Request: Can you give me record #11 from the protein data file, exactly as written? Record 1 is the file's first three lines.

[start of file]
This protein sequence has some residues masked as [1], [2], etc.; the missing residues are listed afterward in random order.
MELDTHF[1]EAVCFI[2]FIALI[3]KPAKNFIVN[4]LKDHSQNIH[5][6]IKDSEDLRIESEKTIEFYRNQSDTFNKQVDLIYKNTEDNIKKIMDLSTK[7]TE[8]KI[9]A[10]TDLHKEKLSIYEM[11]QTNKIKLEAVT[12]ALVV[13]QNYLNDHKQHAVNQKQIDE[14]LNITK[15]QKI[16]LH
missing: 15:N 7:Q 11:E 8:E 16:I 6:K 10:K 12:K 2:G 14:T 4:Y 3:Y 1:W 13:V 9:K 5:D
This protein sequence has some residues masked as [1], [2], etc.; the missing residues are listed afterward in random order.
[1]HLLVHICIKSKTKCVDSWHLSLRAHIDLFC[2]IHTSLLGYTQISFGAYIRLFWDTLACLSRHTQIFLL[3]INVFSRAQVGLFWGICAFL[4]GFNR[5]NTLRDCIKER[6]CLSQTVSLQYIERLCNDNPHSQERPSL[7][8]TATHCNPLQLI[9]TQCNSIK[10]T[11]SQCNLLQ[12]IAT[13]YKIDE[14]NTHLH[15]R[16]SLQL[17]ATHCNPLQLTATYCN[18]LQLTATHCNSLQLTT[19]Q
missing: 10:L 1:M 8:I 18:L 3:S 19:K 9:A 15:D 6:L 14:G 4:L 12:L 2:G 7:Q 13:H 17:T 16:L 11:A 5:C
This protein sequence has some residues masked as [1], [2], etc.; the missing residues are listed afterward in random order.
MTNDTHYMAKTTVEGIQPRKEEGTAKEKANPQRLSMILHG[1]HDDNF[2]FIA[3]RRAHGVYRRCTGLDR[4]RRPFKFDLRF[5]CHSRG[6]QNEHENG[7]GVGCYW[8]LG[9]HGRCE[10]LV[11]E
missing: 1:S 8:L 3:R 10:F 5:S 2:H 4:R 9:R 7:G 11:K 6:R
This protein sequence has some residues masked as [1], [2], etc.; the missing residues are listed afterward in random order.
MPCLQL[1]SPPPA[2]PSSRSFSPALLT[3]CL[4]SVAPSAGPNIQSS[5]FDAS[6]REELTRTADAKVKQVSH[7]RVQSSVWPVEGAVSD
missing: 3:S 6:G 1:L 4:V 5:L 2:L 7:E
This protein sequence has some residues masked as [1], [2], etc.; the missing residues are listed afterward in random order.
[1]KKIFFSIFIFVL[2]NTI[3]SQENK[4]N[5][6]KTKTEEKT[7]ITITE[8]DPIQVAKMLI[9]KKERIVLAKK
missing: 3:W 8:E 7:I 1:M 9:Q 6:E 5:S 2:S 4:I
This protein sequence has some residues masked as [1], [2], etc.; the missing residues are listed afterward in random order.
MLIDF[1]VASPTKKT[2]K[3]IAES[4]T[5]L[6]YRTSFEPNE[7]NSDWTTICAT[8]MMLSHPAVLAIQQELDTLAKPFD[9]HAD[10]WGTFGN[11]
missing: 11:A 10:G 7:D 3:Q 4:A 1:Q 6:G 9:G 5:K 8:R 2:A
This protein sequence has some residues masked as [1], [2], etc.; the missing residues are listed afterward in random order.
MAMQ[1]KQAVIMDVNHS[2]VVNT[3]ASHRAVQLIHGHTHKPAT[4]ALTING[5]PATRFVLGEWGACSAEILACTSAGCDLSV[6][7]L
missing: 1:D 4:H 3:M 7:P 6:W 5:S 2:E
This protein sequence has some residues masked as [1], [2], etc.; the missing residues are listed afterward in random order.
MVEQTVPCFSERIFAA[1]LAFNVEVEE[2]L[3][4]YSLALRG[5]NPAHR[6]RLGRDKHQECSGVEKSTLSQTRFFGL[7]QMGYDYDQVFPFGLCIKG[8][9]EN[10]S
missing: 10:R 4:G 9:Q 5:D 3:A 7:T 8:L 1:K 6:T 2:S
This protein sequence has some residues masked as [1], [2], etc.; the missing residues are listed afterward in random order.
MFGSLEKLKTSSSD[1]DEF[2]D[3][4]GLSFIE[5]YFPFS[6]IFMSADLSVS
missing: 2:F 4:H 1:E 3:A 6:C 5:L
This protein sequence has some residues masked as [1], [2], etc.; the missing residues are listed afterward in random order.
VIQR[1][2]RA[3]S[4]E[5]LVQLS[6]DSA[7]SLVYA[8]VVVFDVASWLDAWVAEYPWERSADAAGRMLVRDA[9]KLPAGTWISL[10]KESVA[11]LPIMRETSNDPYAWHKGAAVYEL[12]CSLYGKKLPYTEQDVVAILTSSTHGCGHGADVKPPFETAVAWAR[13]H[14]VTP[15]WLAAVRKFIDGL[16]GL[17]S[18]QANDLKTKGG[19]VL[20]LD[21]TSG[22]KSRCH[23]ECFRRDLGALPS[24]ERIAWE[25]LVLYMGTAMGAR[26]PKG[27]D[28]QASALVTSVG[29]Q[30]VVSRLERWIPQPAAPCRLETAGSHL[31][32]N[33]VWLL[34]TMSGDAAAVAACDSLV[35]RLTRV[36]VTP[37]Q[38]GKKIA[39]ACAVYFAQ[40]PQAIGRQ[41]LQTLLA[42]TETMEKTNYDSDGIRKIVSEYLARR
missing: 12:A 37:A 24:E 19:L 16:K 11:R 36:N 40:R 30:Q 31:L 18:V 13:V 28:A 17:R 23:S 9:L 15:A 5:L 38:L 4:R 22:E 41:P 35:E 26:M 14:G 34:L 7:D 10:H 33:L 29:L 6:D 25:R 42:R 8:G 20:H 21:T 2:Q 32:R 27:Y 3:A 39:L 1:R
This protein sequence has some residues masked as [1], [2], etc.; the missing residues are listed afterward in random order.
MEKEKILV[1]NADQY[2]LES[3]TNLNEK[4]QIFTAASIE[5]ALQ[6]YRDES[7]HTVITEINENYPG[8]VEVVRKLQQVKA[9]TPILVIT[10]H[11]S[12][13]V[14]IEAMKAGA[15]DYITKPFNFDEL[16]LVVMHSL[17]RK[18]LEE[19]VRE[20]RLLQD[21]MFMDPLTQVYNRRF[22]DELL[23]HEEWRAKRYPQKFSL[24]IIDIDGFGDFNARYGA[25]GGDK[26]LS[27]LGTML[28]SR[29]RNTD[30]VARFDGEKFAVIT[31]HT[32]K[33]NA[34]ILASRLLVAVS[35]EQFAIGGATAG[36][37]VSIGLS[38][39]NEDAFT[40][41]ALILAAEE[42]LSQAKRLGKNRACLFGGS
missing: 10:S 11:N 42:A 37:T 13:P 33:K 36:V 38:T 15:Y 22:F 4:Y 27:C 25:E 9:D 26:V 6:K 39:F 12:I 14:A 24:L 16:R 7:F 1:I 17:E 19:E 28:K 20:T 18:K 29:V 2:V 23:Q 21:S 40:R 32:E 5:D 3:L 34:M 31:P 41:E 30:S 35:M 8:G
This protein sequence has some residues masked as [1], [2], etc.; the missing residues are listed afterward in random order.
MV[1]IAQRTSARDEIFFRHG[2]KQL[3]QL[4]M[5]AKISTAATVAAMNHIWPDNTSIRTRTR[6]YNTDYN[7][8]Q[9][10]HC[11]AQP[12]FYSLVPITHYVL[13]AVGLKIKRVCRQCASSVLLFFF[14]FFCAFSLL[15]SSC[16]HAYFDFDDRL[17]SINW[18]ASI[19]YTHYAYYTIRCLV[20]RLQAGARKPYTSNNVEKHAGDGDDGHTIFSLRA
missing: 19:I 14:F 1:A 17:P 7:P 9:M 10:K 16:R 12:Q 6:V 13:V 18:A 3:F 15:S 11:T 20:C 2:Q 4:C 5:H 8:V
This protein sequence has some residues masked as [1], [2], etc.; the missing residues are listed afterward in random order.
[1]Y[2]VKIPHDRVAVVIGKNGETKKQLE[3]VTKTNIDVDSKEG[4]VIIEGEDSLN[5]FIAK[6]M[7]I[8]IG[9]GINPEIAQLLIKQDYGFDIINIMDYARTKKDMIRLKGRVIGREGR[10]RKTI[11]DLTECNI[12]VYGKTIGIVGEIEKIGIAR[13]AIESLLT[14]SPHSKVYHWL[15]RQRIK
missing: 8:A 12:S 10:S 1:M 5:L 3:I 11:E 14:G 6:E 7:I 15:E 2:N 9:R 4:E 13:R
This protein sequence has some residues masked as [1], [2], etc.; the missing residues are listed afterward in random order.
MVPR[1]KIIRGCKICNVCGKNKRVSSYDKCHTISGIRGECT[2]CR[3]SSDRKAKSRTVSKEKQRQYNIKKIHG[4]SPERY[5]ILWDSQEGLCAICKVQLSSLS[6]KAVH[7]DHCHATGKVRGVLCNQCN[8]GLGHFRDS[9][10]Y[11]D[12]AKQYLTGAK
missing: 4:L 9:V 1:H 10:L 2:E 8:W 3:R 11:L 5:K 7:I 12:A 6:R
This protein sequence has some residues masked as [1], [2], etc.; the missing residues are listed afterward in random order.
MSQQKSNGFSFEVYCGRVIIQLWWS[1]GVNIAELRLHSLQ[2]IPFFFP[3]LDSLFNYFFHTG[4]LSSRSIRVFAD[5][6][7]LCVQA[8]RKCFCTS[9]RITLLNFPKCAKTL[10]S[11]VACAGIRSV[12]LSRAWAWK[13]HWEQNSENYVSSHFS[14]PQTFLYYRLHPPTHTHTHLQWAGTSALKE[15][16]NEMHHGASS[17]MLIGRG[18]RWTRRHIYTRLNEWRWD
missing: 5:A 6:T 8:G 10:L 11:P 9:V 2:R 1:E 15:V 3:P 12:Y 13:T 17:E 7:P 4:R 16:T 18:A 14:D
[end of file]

This protein sequence has some residues masked as [1], [2], etc.; the missing residues are listed afterward in random order.
MEKEKILV[1]NADQY[2]LES[3]TNLNEK[4]QIFTAASIE[5]ALQ[6]YRDES[7]HTVITEINENYPG[8]VEVVRKLQQVKA[9]TPILVIT[10]H[11]S[12][13]V[14]IEAMKAGA[15]DYITKPFNFDEL[16]LVVMHSL[17]RK[18]LEE[19]VRE[20]RLLQD[21]MFMDPLTQVYNRRF[22]DELL[23]HEEWRAKRYPQKFSL[24]IIDIDGFGDFNARYGA[25]GGDK[26]LS[27]LGTML[28]SR[29]RNTD[30]VARFDGEKFAVIT[31]HT[32]K[33]NA[34]ILASRLLVAVS[35]EQFAIGGATAG[36][37]VSIGLS[38][39]NEDAFT[40][41]ALILAAEE[42]LSQAKRLGKNRACLFGGS
missing: 10:S 11:N 42:A 37:T 13:P 33:K 36:V 38:T 15:Y 22:F 4:Y 27:C 25:E 9:D 26:V 6:K 39:F 12:I 14:A 24:L 16:R 7:F 1:I 17:E 19:E 28:K 20:T 18:K 29:V 2:V 23:Q 21:S 40:R 32:E 5:D 3:L 34:M 31:P 41:E 30:S 35:M 8:G